Is your hair loss permanent? Learn about male pattern hair loss and the different types of treatment options available.

The majority of hair loss is men is due to genetics. Male Pattern Baldness (medically termed as androgenic alopecia) is a hereditary condition affecting more than two-thirds of all males. It is the result of hormonal changes that cause the hair follicle to shrink and grow at a steadily slower rate. Eventually, growth ceases completely, usually in a predictable pattern. The vast majority of men in this country have significantly thinning hair by age 50.

We all know that hair loss changes how we look, but it can also affect how we feel about ourselves. Perhaps you’re experiencing a decline in self-esteem or feeling less confident at work or in social situations. Our society identifies the loss of hair with growing older and slowing down. Even though you may not feel those things, how others see you – and how you see yourself – impacts your behavior.

The good news is that once you identify your hair loss, you can begin to take action to treat and prevent it from progressing.

How to Identify Male Pattern Balding in Men

Men and women present very different - yet predictable - hair loss patterns. Male Pattern Baldness occurs in a particular pattern for most men. The seven classifications of male hair loss are depicted below. Hair loss usually proceeds from the earlier stages to the more advanced stages over time if medical intervention for treatment is not taken.

First Signs of Pattern Balding: A Receding Hairline

Is your hairline further back than it was when you were younger? In men, hair loss patterns usually begin with a receding hairline that deepens in the temporal areas. Initially, the recession is imperceptible with hair becoming less full towards the front of the hair line. Gradually, the hairline moves further and further back. This recession of the hair line is generally followed by thinning hair at the crown of the head.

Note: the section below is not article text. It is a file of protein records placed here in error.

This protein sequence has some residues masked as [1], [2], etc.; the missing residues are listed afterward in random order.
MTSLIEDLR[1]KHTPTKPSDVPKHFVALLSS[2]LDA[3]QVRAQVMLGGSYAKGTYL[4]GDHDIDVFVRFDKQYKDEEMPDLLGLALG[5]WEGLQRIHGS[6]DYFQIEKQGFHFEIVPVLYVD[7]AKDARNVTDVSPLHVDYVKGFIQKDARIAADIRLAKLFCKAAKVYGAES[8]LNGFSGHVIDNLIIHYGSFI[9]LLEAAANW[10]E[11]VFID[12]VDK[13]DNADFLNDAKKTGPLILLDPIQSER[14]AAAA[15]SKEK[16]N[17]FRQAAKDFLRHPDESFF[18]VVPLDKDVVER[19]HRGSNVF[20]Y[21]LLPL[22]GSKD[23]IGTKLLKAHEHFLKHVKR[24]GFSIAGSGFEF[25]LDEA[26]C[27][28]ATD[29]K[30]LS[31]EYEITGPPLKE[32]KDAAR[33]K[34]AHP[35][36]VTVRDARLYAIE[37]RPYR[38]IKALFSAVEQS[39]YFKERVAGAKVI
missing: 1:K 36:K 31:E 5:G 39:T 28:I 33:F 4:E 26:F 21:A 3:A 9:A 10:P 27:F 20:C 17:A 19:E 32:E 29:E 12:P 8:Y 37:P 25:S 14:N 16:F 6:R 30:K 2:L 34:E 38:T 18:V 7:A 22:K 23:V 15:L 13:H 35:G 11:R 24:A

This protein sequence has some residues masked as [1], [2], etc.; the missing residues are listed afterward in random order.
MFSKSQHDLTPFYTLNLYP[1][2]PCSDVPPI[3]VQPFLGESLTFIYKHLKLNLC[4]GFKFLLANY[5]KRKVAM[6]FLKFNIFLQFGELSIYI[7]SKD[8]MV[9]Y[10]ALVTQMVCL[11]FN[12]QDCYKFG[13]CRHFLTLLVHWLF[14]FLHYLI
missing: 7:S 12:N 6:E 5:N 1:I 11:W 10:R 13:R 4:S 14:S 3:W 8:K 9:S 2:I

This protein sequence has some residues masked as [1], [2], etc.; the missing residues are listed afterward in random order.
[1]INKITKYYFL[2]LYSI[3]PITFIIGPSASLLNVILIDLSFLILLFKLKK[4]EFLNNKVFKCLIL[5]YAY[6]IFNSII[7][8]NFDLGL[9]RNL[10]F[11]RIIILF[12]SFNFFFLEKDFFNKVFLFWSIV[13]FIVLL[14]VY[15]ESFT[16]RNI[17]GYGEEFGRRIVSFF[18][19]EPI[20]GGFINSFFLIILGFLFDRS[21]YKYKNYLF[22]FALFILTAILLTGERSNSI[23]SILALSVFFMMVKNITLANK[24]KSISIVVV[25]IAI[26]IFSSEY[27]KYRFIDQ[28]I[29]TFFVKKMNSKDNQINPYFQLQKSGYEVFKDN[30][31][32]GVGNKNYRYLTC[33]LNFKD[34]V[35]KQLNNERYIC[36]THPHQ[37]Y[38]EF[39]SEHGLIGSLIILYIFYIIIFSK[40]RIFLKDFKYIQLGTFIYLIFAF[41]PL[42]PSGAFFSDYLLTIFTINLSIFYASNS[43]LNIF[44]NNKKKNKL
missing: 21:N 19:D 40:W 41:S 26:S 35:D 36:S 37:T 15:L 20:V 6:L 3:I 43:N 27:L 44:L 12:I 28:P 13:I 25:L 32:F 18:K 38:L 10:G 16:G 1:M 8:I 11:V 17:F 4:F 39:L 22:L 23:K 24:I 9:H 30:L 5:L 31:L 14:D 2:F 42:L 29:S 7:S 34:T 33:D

Next Signs of Pattern Balding: Thinning at the Crown

Another sign of androgenic alopecia is thinning hair at the crown (the area at the top towards the back of the hair). Many times, men don't even know they are thinning at the crown because they cannot see this area in the mirror. Usually hair stylists and spouses are the first to notice this type of balding. Balding at the crown begins slowly with hair becoming sparser in a smaller area. Over time, thinning at the crown widens over a larger area with areas of complete baldness. In certain types of hair loss, the hairline does not recede completely and a “bridge” of hair seems to divide the hairline from the balding at the crown.

Non-Surgical Treatment Options for Hair Loss in Men

The are a handful of non-surgical treatment options for preventing & treating mild to moderate hair loss in men: there are prescription medications taken orally, medicated topical solutions, and laser therapy. These treatments prevent and help stop hair loss or reverse hair loss. There are many factors to consider when deciding on a treatment option. Read more information on how to choose the best treatment option for your hair loss and consider side-effects as well as integrating the treatment with your lifestyle.

The good news is that hair loss that is mild to moderate is treatable and reversible.

Low-Level Laser Therapy: Drug-Free Photobiomodulating Treatment